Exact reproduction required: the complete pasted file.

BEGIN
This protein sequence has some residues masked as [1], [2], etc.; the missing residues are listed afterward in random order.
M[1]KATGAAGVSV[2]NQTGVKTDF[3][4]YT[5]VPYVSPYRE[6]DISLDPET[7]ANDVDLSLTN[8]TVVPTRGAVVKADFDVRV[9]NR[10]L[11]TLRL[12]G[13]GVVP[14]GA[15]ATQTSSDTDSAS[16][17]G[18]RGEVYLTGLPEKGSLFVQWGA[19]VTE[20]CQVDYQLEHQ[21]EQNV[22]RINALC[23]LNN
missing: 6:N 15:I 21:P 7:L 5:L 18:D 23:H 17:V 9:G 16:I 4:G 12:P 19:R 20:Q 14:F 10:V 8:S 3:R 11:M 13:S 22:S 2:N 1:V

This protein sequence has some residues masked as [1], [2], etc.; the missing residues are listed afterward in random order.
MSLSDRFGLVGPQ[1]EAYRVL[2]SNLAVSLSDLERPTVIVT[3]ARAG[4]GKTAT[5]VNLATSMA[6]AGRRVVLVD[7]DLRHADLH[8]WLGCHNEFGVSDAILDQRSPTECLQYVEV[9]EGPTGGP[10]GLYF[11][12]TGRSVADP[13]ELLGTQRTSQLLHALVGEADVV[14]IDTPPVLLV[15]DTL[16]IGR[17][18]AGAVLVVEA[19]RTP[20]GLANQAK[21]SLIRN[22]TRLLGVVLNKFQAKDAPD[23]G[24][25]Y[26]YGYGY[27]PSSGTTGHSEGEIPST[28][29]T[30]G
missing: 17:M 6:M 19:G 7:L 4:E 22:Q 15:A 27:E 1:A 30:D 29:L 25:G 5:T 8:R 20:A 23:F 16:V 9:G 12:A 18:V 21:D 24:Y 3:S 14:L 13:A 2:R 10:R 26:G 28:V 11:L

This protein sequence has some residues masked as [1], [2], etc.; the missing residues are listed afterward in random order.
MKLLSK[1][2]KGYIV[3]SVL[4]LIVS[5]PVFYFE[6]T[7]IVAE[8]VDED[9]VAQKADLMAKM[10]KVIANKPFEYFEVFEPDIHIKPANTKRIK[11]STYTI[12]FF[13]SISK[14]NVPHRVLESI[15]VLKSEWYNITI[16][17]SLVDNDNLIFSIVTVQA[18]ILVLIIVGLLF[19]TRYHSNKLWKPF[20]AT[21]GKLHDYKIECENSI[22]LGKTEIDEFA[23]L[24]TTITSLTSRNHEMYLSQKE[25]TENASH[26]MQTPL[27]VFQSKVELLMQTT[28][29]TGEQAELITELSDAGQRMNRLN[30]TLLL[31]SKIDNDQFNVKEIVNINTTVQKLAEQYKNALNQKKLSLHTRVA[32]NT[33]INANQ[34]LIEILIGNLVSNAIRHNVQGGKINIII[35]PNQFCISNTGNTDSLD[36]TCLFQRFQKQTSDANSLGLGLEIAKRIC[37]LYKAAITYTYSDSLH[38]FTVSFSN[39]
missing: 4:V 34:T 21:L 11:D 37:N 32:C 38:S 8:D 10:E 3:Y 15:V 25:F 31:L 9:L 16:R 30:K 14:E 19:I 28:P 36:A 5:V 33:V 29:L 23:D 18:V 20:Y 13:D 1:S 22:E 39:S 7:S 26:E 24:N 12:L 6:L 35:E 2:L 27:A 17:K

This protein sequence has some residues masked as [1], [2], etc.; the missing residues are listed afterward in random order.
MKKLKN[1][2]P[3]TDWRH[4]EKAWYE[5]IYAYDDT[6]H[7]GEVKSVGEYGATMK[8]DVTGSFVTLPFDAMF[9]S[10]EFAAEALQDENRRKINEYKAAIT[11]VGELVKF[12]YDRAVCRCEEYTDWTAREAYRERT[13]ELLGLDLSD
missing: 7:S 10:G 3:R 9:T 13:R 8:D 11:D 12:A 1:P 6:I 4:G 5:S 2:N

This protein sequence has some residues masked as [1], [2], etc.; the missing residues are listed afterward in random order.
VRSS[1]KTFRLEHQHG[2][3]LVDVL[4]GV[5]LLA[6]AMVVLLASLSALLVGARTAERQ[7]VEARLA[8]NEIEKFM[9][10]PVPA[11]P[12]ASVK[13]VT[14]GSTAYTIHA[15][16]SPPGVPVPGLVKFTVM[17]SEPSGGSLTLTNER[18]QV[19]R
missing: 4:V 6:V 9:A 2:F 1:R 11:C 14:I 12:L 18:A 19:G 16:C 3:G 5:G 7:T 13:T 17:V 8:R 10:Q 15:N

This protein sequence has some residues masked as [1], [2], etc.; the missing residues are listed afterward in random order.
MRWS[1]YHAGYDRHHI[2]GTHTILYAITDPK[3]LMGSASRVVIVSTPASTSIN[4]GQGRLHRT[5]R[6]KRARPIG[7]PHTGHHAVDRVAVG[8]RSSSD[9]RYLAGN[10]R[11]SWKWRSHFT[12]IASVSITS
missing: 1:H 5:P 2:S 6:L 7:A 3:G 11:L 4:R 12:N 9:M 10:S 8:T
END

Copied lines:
This protein sequence has some residues masked as [1], [2], etc.; the missing residues are listed afterward in random order.
M[1]KATGAAGVSV[2]NQTGVKTDF[3][4]YT[5]VPYVSPYRE[6]DISLDPET[7]ANDVDLSLTN[8]TVVPTRGAVVKADFDVRV[9]NR[10]L[11]TLRL[12]G[13]GVVP[14]GA[15]ATQTSSDTDSAS[16][17]G[18]RGEVYLTGLPEKGSLFVQWGA[19]VTE[20]CQVDYQLEHQ[21]EQNV[22]RINALC[23]LNN
missing: 6:N 15:I 21:P 7:L 5:L 18:D 23:H 17:V 9:G 16:I 4:G 12:P 19:R 20:Q 14:F 10:V 8:S 3:R 11:M 13:S 22:S 2:N 1:V

This protein sequence has some residues masked as [1], [2], etc.; the missing residues are listed afterward in random order.
MSLSDRFGLVGPQ[1]EAYRVL[2]SNLAVSLSDLERPTVIVT[3]ARAG[4]GKTAT[5]VNLATSMA[6]AGRRVVLVD[7]DLRHADLH[8]WLGCHNEFGVSDAILDQRSPTECLQYVEV[9]EGPTGGP[10]GLYF[11][12]TGRSVADP[13]ELLGTQRTSQLLHALVGEADVV[14]IDTPPVLLV[15]DTL[16]IGR[17][18]AGAVLVVEA[19]RTP[20]GLANQAK[21]SLIRN[22]TRLLGVVLNKFQAKDAPD[23]G[24][25]Y[26]YGYGY[27]PSSGTTGHSEGEIPST[28][29]T[30]G
missing: 17:M 6:M 19:G 7:L 4:E 22:Q 15:A 27:E 1:A 30:D 29:L 25:G 5:T 8:R 20:A 23:F 16:V 9:G 12:A 18:V 21:D 24:Y 3:S 14:L 13:A 2:R 10:R 26:G 28:V 11:L

This protein sequence has some residues masked as [1], [2], etc.; the missing residues are listed afterward in random order.
MKLLSK[1][2]KGYIV[3]SVL[4]LIVS[5]PVFYFE[6]T[7]IVAE[8]VDED[9]VAQKADLMAKM[10]KVIANKPFEYFEVFEPDIHIKPANTKRIK[11]STYTI[12]FF[13]SISK[14]NVPHRVLESI[15]VLKSEWYNITI[16][17]SLVDNDNLIFSIVTVQA[18]ILVLIIVGLLF[19]TRYHSNKLWKPF[20]AT[21]GKLHDYKIECENSI[22]LGKTEIDEFA[23]L[24]TTITSLTSRNHEMYLSQKE[25]TENASH[26]MQTPL[27]VFQSKVELLMQTT[28][29]TGEQAELITELSDAGQRMNRLN[30]TLLL[31]SKIDNDQFNVKEIVNINTTVQKLAEQYKNALNQKKLSLHTRVA[32]NT[33]INANQ[34]LIEILIGNLVSNAIRHNVQGGKINIII[35]PNQFCISNTGNTDSLD[36]TCLFQRFQKQTSDANSLGLGLEIAKRIC[37]LYKAAITYTYSDSLH[38]FTVSFSN[39]
missing: 4:V 34:T 21:L 11:D 37:N 32:C 38:S 8:D 10:E 3:Y 15:V 25:F 31:L 9:L 16:R 30:K 14:E 19:I 28:P 36:A 5:V 33:V 29:L 23:D 18:V 20:Y 13:D 1:S 22:E 39:S 7:S 26:E 24:N 12:L 6:L 35:E 2:L 27:A 17:K

This protein sequence has some residues masked as [1], [2], etc.; the missing residues are listed afterward in random order.
MKKLKN[1][2]P[3]TDWRH[4]EKAWYE[5]IYAYDDT[6]H[7]GEVKSVGEYGATMK[8]DVTGSFVTLPFDAMF[9]S[10]EFAAEALQDENRRKINEYKAAIT[11]VGELVKF[12]YDRAVCRCEEYTDWTAREAYRERT[13]ELLGLDLSD
missing: 7:S 10:G 3:R 9:T 13:R 8:D 11:D 12:A 1:P 6:I 4:G 5:S 2:N

This protein sequence has some residues masked as [1], [2], etc.; the missing residues are listed afterward in random order.
VRSS[1]KTFRLEHQHG[2][3]LVDVL[4]GV[5]LLA[6]AMVVLLASLSALLVGARTAERQ[7]VEARLA[8]NEIEKFM[9][10]PVPA[11]P[12]ASVK[13]VT[14]GSTAYTIHA[15][16]SPPGVPVPGLVKFTVM[17]SEPSGGSLTLTNER[18]QV[19]R
missing: 4:V 6:V 9:A 2:F 1:R 11:C 14:I 12:L 18:A 19:G 16:C 3:G 5:G 7:T 13:T 17:V 8:R 10:Q 15:N

This protein sequence has some residues masked as [1], [2], etc.; the missing residues are listed afterward in random order.
MRWS[1]YHAGYDRHHI[2]GTHTILYAITDPK[3]LMGSASRVVIVSTPASTSIN[4]GQGRLHRT[5]R[6]KRARPIG[7]PHTGHHAVDRVAVG[8]RSSSD[9]RYLAGN[10]R[11]SWKWRSHFT[12]IASVSITS
missing: 1:H 5:P 2:S 6:L 7:A 3:G 11:L 4:R 12:N 9:M 10:S 8:T